Aigas Field Centre
Aigas Field Centre

From Aigas to Ngamba

19 January, 2018. Posted by Aigas Field Centre

Eazy, the newest chimp at Ngamba

A very belated Happy New Year to everyone in the Aigas community! Right now I'm sitting taking in the view over Lake Victoria listening to hundreds of birds and some very noisy chimps - I'm probably sitting in the same spot Kerri was 2 months ago when she wrote her blog. I am lucky enough to also be spending some time on Ngamba Island this winter. [caption id="attachment_1693" align="aligncenter" width="600"] Sunset over Lake Victoria[/caption] Firstly some updates from the island: Eazy the infant is doing well. He is still being integrated with the main group. It's a slow process but is going well. He still seems nervous around certain older members of the group, but he's been observed having some good playing time with the alpha male,
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Monkey Business

18 December, 2017. Posted by Aigas Field Centre

I am sat writing this blog post after watching the sun set over Lake Victoria. I am fortunate enough to be spending three weeks volunteering for The Chimpanzee Sanctuary and Wildlife Conservation Trust (The Chimpanzee Trust), an NGO based in Uganda which focuses on rescuing orphaned chimpanzees and working to tackle the problems that lead to these individuals becoming orphans in the first place. This involves working directly with communities who inhabit areas where wild, unprotected populations of chimpanzees are known to reside. Aigas Field Centre runs a staff exchange programme with the sanctuary so that we can share knowledge, skills and experience with fellow conservationists from completely different backgrounds.  Earlier this year we had the sanctuary manager and vet, Dr Titus, over to stay with us
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Naturedays at Aigas

7 December, 2017. Posted by Aigas Field Centre

Possibly the most important work that the Aigas Trust funds is that of Naturedays. We provide environmental education to students from nursery to secondary school age. Each year over 5,000 students throughout the Highlands and islands of Scotland and beyond are taught by Naturedays on the estate, in local green spaces and in school grounds. For over 35 years we have tailored programmes for school children and adults to engage with the natural world and inspire people of all ages. Our programmes deliver Curriculum for Excellence, meaning teachers can leave with enthused students, but also tick off a few things from their syllabus. Some of the most loved sessions include bushcraft (fire lighting, shelter building, whittling), freshwater invertebrate investigation and map skills. Any readers that have visited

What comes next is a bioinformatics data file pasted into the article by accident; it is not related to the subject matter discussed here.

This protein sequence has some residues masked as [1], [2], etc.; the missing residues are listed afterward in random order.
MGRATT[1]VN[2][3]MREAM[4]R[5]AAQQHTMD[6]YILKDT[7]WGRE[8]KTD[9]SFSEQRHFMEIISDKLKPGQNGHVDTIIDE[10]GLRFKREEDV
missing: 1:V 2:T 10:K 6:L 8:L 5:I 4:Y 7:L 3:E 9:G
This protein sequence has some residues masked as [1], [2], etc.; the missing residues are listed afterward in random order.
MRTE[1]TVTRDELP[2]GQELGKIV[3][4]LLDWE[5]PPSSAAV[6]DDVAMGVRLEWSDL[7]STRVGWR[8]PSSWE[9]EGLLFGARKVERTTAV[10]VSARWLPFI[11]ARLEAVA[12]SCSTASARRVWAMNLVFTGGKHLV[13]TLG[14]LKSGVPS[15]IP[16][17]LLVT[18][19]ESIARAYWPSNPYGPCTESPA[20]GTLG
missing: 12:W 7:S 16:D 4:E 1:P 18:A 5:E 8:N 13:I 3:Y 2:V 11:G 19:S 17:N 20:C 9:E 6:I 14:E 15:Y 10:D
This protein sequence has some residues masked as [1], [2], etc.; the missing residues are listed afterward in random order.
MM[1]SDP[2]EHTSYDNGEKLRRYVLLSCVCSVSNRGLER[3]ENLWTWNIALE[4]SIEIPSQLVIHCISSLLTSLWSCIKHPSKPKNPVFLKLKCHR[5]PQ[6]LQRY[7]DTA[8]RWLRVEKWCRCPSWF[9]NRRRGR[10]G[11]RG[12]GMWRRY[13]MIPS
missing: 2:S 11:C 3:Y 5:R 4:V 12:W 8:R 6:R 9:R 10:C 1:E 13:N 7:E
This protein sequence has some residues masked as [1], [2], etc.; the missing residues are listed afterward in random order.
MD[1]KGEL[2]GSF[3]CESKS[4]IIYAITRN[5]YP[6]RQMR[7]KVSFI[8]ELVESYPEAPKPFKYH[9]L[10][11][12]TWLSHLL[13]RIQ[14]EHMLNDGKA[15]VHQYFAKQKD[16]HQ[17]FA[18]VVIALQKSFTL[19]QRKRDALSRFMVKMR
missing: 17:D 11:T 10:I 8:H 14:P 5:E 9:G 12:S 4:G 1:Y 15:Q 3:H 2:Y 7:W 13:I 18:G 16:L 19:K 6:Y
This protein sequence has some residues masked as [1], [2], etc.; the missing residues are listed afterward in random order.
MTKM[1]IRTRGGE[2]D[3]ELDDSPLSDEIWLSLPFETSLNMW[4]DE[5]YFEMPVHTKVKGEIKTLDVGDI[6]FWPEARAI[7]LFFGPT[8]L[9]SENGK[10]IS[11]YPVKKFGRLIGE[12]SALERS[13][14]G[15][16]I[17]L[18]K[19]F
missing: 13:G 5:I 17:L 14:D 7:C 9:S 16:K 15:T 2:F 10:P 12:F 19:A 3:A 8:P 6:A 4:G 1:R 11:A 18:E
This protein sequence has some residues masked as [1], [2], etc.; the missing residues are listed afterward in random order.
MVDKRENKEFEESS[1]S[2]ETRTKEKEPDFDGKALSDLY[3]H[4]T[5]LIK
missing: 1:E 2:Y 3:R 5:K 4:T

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Saving Scotland’s Highland Tiger

16 November, 2017. Posted by Aigas Field Centre

Last week Scottish Wildcat Action (SWA) convened at Culloden Battlefield for a forum which we had the privilege to attend. As Aigas Field Centre plays a role in the conservation breeding programme it was a great opportunity for us to learn how SWA were getting on elsewhere. SWA is an action plan supported by the Scottish Government and Heritage Lottery Fund - united by a group of experts with the ultimate goal of saving the UK’s only remaining native feline, the Scottish Wildcat (Felis silvestris silvestris), from extinction. The ‘Highland Tiger’ appears like a tabby cat but more muscular and has slightly different pelage. The wildcat can be differentiated by having a dorsal stripe that does not extend into the tail, a broad, flat head, and dark
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Fighting plastic pollution at the source

20 September, 2017. Posted by Aigas Field Centre

Everyday we take groups of adult guests and school children out in to the wild Highlands to show them the spectacular scenery, teach them about the habitats we visit and look for wildlife in its natural environment. All too often however, and increasingly, these natural habitats have an unwelcome and unnatural invader. It’s not an exotic plant this time, it’s plastic and it’s everywhere. From industrial plastic wrap stuck in trees, like decorations from the Nightmare before Christmas, to crisp packets floating like ugly leaves in puddles, broken fishing nets strewn on beaches, takeaway coffee cups spilling from bins in nature reserves and infinite consumer waste washing up on beaches. It is inescapable and it’s a huge threat to both wildlife and tourism in Scotland. Some of
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